DR Congo: Healing the visible and invisible wounds
When bullets smashed through the walls of a house in Pinga, they left a little girl dead and her sister Chimène (7) seriously injured. Surgeons at Goma hospital had to amputate Chimène's left arm in order to save her life.
Ndosho CBCA Hospital, Goma, North Kivu, Democratic Republic of the Congo. Chimène (7) was injured during fighting in Pinga. The ICRC treated her in Ndosho where she had to have her left arm amputated. The other girl is her fellow-patient Fazili. CC BY-NC-ND / ICRC / Elodie Schindler
"How am I going to carry my little brother? How am I going to wash him and change him? How am I going to fetch water to help mummy?" Chimène bursts into tears. Not knowing how to deal with her new body makes the physical pain even worse.
Like most residents of Pinga, in the DRC's province of North Kivu, Chimène and her family are suffering the effects of the violence that has rocked this region for the last two decades.
In January 2014, fighting between government forces and armed groups changed their lives forever. Bullets passed right through the mud walls of their house, hitting Chimène and her older sister as they lay in their shared bed. Chimène survived, but her sister died of her wounds shortly after.
"Chimène was hardly reacting when she reached hospital, because of all the blood she'd lost," explained Andrea Marelli, the ICRC's head nurse at Goma Hospital. "Her arm was totally mangled. She was rushed to the operating theatre, where a surgeon did all he could in an attempt to save the limb.
Sadly, her arm had to be amputated a few days later. Otherwise, she might well have died as a result of infection." The hospital carried out the amputation after obtaining the consent of Chimène's parents via her mother's sister, the only member of the family who was at the hospital.
Chimène was inconsolable for days after losing her arm. She was in pain, she was afraid of what the future might hold and she was missing her mother, who had stayed behind in Pinga for her sister's funeral. But above all, Chimène was angry with the "muzungu" (Swahili for "white") who had stolen her arm. She needed physiotherapy to get her back on her feet, but would allow no-one to touch her stump.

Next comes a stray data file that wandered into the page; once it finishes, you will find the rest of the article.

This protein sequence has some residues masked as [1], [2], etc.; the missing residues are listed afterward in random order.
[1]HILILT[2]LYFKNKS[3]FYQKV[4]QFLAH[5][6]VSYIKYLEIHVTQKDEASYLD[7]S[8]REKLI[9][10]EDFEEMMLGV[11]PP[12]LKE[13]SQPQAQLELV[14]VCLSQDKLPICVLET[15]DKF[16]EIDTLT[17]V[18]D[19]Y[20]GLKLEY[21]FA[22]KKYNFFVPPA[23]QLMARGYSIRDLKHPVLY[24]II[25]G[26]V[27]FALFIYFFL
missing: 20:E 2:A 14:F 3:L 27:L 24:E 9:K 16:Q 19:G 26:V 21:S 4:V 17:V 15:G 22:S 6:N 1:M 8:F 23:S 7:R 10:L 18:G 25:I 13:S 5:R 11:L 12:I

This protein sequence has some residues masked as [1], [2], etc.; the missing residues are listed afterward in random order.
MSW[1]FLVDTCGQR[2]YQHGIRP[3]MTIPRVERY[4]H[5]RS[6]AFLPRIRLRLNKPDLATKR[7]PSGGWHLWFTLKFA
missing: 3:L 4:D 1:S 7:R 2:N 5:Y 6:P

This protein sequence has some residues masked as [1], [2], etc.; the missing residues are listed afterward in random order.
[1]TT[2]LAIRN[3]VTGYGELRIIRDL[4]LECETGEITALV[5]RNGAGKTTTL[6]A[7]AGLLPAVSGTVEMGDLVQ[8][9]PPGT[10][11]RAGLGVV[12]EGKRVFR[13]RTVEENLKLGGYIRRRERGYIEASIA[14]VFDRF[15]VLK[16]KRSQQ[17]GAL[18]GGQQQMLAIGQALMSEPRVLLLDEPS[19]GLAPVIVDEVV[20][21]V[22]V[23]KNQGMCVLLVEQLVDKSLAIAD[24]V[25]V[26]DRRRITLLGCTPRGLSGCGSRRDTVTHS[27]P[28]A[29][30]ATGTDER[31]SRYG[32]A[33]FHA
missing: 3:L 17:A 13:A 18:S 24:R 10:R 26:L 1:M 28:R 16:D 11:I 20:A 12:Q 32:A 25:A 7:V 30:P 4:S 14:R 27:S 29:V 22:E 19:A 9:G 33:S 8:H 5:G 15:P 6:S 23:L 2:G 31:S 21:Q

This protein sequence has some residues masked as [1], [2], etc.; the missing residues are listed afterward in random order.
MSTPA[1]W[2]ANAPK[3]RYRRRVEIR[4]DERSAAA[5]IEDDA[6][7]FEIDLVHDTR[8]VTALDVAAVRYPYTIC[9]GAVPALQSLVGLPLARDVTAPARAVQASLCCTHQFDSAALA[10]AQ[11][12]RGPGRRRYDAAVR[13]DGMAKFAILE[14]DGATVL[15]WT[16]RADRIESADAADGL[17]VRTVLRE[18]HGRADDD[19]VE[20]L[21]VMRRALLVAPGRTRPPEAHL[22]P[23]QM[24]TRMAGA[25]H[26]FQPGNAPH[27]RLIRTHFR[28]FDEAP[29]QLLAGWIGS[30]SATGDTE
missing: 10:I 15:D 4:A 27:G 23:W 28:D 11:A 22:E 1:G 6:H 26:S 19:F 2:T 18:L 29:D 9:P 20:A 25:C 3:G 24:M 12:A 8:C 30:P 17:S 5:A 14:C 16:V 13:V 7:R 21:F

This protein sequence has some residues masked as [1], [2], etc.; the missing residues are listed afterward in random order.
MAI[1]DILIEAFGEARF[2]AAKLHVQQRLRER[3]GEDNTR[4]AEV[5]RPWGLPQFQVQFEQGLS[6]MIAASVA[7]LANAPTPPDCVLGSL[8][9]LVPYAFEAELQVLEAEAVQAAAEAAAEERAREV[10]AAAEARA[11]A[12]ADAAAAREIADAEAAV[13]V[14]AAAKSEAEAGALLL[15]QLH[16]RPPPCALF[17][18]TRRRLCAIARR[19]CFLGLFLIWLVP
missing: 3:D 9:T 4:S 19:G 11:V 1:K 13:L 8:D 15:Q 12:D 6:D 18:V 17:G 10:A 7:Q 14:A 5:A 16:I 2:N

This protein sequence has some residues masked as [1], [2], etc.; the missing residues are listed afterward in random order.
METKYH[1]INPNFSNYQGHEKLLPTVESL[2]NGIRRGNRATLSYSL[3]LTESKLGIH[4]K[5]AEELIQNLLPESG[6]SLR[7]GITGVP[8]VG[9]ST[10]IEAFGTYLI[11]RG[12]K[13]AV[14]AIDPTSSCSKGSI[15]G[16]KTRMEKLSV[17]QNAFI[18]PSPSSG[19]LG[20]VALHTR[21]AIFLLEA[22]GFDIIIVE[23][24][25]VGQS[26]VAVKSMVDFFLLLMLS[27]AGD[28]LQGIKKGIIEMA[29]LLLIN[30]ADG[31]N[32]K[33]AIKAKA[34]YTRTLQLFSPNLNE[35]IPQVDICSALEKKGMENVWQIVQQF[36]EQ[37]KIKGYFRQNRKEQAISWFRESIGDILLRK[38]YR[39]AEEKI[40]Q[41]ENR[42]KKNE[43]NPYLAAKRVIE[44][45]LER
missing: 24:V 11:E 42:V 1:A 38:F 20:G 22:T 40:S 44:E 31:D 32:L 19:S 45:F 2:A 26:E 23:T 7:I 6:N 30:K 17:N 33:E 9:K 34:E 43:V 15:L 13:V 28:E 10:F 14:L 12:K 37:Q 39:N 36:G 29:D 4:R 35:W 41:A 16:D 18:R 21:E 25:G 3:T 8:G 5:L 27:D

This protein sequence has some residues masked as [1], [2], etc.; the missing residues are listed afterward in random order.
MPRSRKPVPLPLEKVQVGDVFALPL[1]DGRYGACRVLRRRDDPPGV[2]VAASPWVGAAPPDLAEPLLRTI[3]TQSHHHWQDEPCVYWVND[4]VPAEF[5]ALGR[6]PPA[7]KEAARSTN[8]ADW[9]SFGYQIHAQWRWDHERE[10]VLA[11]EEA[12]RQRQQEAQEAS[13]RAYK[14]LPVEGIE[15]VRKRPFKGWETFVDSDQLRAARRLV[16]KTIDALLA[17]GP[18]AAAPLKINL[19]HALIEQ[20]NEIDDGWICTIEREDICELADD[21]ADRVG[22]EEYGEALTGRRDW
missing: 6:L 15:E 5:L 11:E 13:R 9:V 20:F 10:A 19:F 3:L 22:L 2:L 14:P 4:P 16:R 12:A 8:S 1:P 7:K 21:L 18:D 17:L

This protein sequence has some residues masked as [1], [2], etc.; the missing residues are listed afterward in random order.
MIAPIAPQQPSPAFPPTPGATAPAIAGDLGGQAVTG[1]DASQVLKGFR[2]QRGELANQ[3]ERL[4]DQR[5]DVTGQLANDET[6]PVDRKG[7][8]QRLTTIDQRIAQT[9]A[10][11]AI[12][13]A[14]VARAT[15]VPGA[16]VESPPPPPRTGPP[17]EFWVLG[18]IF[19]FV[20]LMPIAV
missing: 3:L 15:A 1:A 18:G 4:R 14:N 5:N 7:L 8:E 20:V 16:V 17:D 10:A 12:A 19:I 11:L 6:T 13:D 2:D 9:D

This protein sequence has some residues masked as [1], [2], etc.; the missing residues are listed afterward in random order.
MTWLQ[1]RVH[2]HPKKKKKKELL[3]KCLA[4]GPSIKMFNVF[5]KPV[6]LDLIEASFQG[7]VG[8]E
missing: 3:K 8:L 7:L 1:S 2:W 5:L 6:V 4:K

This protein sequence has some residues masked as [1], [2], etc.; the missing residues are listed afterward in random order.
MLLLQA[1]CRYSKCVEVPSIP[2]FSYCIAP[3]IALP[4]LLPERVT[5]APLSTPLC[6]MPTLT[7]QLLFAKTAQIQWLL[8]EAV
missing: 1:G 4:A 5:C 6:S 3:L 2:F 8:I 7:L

When Chimène's mother arrived in Goma, the nurses called in Olivier Kima of the ICRC's psycho-social team, known as "Papa." The team helps patients who find it hard to come to terms with their situation or deal with the trauma, or are finding it difficult to follow their treatment.
Chimène and Papa met for the first time three days after her operation. "I wanted Chimène to tell me her story and explain what she was worried about, so I could start to understand the degree of physical and mental suffering she was going through," explained Olivier. "My job is not to treat the patients, but to give the medical team the keys to do so. Chimène was afraid of suffering more pain, and that's why she wasn't letting anyone touch her."
During the second session, Olivier brought Chimène a doll. She grabbed it immediately. "I'm going to look after her straight away!" she exclaimed determinedly.
Psycho-social work with children requires creativity and the right tools. "One day, I gave her a drawing of a little girl with a missing arm. I called the girl Pepita," recalls Claudia Rocio Ibarra López, the ICRC's mental health specialist in Goma. "We started talking about what Pepita would be able to do if she were in the same position. Would she be able to go to school? Play with her friends? Wash herself? Answering these questions showed Chimène what she could do."
With the help of the psycho-social team, she began to realize that she could still do many things, and a few new ones. "To build her self-confidence and encourage her to play using her good arm, we started kicking a ball around on the hospital lawn. A month after the incident, she's doing at least as well as the children she plays with!" explains physiotherapist Jean Fiasse.
The role of the family
Chimène's mother took part in her daughter's psycho-social care sessions. She is a psycho-social assistant herself, and had already undergone ICRC training for her work at the Pinga "maison d'écoute." The maisons d'écoute (literally "listening houses") are centres where psycho-social assistants care for victims of sexual violence and other types of conflict-linked trauma, referring them to health facilities so that they can receive medical treatment if necessary. The ICRC supports the maisons d'écoute, mainly by training staff, supplying equipment and providing funding.
"My own daughter has become one of the victims, and that's really hard," explains Chimène's mother. "I'm angry with the people who did this, and I feel guilty for not having been able to protect her. I'm frightened to go back to our village, because it's still dangerous there."
Chimène is also a bit scared about going back, but she is looking forward to eating the bananas from her village again. "I really want to go back to school, but all my exercise books got burnt on that day," she says. While she waits to to return to her village, Chimène plays ball with Fazili, another little girl from Pinga. Fazili got off lightly during the attack; the bullets only grazed her back.
Chimène shows that she can look after her doll, despite her handicap.